July’s consumer-price index (CPI) showed inflation rising, overall, at a relatively steady pace.
But in the devil’s in the details, as they say, and the cost of keeping food on the table has been rising, after a bit of a lull.
Overall, the data released Thursday (Aug. 10) by the Bureau of Labor Statistics estimated that prices were up 0.2% month over month, and that’s the same pace that had been seen in June (as measured over May’s levels). And while the fact remains that the top line number has met consensus expectations, and that the Fed may not in fact continue to boost interest rates as inflation tapers to an annual 3.2% pace, the fact also remains that the staples of daily life are now a bit more expensive than they had been.
Right into the teeth of the resumption of student loan payments as early as this fall.
The data show that month over month, the price increased 0.3% in July for food consumed at home — read: groceries — where that pace had been flat, 0.1% higher and actually 0.2% lower in each of the previous months dating back to April. Food consumed away from home, at restaurants, saw a 0.2% gain, down from June’s 0.4% rise and May’s 0.5% boost.
The BLS reported that four of the six major grocery store food group indexes increased over the month. The index for meats, poultry, fish and eggs rose 0.5% in July and the fruits and vegetables index increased 0.4% in the same month.
These pressures were offset — at least just a bit — because apparel prices were flat, and inflation tied to shelter (such as rental payments) was 0.4%, down from a recent monthly high of 0.8% at the beginning of the year.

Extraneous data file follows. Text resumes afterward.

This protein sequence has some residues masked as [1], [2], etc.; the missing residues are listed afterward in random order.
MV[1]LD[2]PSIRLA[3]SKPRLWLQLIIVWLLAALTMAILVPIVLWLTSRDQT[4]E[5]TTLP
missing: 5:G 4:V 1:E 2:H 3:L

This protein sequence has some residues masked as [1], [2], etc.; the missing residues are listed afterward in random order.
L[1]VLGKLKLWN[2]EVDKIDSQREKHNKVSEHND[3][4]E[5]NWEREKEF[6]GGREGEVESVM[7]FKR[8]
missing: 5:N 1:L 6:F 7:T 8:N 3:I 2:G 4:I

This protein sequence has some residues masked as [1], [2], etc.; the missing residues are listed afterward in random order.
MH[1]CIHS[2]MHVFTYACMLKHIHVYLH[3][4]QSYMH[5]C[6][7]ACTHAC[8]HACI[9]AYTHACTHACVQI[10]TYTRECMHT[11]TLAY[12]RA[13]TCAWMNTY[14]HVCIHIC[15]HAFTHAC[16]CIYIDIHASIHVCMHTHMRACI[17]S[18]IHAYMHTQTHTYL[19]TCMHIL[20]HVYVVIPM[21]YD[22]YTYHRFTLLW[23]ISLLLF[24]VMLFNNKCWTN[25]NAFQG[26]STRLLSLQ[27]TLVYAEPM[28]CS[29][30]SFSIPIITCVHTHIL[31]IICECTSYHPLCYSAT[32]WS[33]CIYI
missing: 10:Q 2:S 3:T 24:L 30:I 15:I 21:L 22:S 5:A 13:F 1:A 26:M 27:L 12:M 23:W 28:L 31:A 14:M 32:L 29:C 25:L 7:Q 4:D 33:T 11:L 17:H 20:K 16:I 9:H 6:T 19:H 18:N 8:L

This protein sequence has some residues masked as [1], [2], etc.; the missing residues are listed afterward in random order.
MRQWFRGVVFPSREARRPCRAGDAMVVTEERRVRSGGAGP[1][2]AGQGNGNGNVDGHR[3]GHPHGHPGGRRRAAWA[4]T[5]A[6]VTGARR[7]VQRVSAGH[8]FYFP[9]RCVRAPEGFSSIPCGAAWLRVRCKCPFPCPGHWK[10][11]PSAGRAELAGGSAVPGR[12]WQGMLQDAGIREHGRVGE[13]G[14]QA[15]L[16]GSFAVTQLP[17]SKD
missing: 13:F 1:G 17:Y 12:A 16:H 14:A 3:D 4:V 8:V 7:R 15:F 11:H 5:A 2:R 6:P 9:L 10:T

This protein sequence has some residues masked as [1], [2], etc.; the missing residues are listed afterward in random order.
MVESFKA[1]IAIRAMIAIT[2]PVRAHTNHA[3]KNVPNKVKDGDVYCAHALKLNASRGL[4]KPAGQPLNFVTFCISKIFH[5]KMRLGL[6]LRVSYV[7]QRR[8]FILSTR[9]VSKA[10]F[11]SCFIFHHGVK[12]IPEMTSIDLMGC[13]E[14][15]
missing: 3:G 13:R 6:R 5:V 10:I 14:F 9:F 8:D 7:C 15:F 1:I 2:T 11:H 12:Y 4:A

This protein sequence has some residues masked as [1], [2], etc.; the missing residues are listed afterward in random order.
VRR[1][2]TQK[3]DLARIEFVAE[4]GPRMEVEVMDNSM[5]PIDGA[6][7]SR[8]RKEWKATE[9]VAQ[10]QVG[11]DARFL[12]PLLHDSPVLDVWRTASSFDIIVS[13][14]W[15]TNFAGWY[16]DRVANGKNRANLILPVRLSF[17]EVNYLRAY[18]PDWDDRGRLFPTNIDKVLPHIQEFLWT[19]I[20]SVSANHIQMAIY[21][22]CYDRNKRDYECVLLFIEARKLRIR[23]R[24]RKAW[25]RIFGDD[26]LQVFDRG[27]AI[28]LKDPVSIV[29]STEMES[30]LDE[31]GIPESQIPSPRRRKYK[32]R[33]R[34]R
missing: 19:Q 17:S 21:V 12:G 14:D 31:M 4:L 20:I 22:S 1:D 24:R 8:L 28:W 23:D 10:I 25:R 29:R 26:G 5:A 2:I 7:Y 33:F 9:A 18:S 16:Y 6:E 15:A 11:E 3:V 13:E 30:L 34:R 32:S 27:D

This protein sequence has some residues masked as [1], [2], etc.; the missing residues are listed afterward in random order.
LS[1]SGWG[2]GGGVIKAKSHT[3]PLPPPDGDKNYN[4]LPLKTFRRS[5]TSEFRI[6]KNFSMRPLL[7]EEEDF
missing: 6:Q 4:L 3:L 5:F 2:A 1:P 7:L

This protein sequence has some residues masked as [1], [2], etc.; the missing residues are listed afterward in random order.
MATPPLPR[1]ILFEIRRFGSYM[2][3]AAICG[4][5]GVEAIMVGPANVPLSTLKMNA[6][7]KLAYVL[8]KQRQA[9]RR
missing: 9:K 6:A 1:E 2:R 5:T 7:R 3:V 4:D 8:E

As for the impact of the student loans: PYMNTS data show that the share of disposable income that may be wiped out by a resumption of those monthly obligations can range from the mid single digit percentage points to as much as the low double digit percentage points, depending on which generation/demographic you’re looking at.
Millennials would lose as much as 6.5% of annual disposable income; boomers and seniors would lose more than 11%. Other PYMNTS data reveal that as many as 80% of grocery shoppers, during the past several months and through 2022, took at least one action in terms of reducing quality or quantity of that they’d bought — even going so far as to change merchants.
There’s also some evidence that consumers are embracing a variety of payment methods to pay for what’s in their grocery carts and to make those payments a bit more budget friendly. In every generation, more than 1 in 10 buy now, pay later (BNPL) users’ most recent transaction with the payment method was a grocery purchase, as detailed in our report “The Credit Economy: How Younger Consumers Make Credit Decisions.”